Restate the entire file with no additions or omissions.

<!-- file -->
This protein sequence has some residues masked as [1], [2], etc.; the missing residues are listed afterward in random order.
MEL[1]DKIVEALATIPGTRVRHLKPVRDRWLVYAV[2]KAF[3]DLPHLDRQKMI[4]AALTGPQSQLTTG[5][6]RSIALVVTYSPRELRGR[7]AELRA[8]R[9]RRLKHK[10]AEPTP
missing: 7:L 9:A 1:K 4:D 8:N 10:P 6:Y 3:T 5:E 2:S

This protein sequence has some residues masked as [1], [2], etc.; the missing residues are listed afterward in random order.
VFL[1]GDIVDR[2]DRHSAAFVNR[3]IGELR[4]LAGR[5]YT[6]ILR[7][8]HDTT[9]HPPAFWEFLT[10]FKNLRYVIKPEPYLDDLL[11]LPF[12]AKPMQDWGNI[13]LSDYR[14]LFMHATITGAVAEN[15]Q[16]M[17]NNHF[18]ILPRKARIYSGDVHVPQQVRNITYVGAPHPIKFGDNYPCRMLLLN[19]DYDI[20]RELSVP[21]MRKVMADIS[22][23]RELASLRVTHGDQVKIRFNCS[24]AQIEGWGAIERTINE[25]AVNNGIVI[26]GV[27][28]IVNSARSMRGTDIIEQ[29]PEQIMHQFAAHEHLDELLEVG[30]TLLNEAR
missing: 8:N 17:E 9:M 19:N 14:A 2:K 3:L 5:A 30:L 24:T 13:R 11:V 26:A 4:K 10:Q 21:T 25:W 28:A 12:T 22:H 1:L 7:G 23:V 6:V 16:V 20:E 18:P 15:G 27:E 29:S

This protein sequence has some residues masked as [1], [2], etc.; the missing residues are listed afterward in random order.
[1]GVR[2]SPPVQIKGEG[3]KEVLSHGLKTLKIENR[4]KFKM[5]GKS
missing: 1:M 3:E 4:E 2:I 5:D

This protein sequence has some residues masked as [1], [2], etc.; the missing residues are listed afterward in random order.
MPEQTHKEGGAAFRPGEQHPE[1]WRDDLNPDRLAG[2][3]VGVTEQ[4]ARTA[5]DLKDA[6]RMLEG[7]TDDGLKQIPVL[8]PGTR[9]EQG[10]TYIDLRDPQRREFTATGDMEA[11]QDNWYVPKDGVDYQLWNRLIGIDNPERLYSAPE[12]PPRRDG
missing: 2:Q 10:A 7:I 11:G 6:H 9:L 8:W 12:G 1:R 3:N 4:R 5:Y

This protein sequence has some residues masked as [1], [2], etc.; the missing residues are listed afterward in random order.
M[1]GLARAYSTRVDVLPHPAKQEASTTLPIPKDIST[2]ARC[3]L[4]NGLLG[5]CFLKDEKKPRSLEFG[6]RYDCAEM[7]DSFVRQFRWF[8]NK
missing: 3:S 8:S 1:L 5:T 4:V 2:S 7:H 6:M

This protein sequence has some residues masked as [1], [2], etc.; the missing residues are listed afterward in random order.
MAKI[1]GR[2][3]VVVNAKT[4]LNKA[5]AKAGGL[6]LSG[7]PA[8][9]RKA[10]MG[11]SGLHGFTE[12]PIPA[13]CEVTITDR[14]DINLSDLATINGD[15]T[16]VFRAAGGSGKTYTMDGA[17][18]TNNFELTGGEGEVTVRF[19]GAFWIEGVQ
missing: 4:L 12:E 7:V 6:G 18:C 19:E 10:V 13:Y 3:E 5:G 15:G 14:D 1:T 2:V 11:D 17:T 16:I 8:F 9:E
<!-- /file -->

This protein sequence has some residues masked as [1], [2], etc.; the missing residues are listed afterward in random order.
MEL[1]DKIVEALATIPGTRVRHLKPVRDRWLVYAV[2]KAF[3]DLPHLDRQKMI[4]AALTGPQSQLTTG[5][6]RSIALVVTYSPRELRGR[7]AELRA[8]R[9]RRLKHK[10]AEPTP
missing: 7:L 9:A 1:K 4:D 8:N 10:P 6:Y 3:T 5:E 2:S

This protein sequence has some residues masked as [1], [2], etc.; the missing residues are listed afterward in random order.
VFL[1]GDIVDR[2]DRHSAAFVNR[3]IGELR[4]LAGR[5]YT[6]ILR[7][8]HDTT[9]HPPAFWEFLT[10]FKNLRYVIKPEPYLDDLL[11]LPF[12]AKPMQDWGNI[13]LSDYR[14]LFMHATITGAVAEN[15]Q[16]M[17]NNHF[18]ILPRKARIYSGDVHVPQQVRNITYVGAPHPIKFGDNYPCRMLLLN[19]DYDI[20]RELSVP[21]MRKVMADIS[22][23]RELASLRVTHGDQVKIRFNCS[24]AQIEGWGAIERTINE[25]AVNNGIVI[26]GV[27][28]IVNSARSMRGTDIIEQ[29]PEQIMHQFAAHEHLDELLEVG[30]TLLNEAR
missing: 8:N 17:E 9:M 19:N 14:A 2:K 3:L 5:A 30:L 24:T 13:R 11:V 26:A 4:K 10:Q 21:T 25:W 28:A 12:T 22:H 1:L 7:G 23:V 6:V 16:V 20:E 18:P 15:G 27:E 29:S

This protein sequence has some residues masked as [1], [2], etc.; the missing residues are listed afterward in random order.
[1]GVR[2]SPPVQIKGEG[3]KEVLSHGLKTLKIENR[4]KFKM[5]GKS
missing: 1:M 3:E 4:E 2:I 5:D

This protein sequence has some residues masked as [1], [2], etc.; the missing residues are listed afterward in random order.
MPEQTHKEGGAAFRPGEQHPE[1]WRDDLNPDRLAG[2][3]VGVTEQ[4]ARTA[5]DLKDA[6]RMLEG[7]TDDGLKQIPVL[8]PGTR[9]EQG[10]TYIDLRDPQRREFTATGDMEA[11]QDNWYVPKDGVDYQLWNRLIGIDNPERLYSAPE[12]PPRRDG
missing: 2:Q 10:A 7:I 11:G 6:H 9:L 8:W 12:G 1:R 3:N 4:R 5:Y

This protein sequence has some residues masked as [1], [2], etc.; the missing residues are listed afterward in random order.
M[1]GLARAYSTRVDVLPHPAKQEASTTLPIPKDIST[2]ARC[3]L[4]NGLLG[5]CFLKDEKKPRSLEFG[6]RYDCAEM[7]DSFVRQFRWF[8]NK
missing: 3:S 8:S 1:L 5:T 4:V 2:S 7:H 6:M

This protein sequence has some residues masked as [1], [2], etc.; the missing residues are listed afterward in random order.
MAKI[1]GR[2][3]VVVNAKT[4]LNKA[5]AKAGGL[6]LSG[7]PA[8][9]RKA[10]MG[11]SGLHGFTE[12]PIPA[13]CEVTITDR[14]DINLSDLATINGD[15]T[16]VFRAAGGSGKTYTMDGA[17][18]TNNFELTGGEGEVTVRF[19]GAFWIEGVQ
missing: 4:L 12:E 7:V 6:G 18:C 19:E 10:V 13:Y 3:E 5:G 15:G 14:D 1:T 2:V 11:D 17:T 16:I 8:F 9:E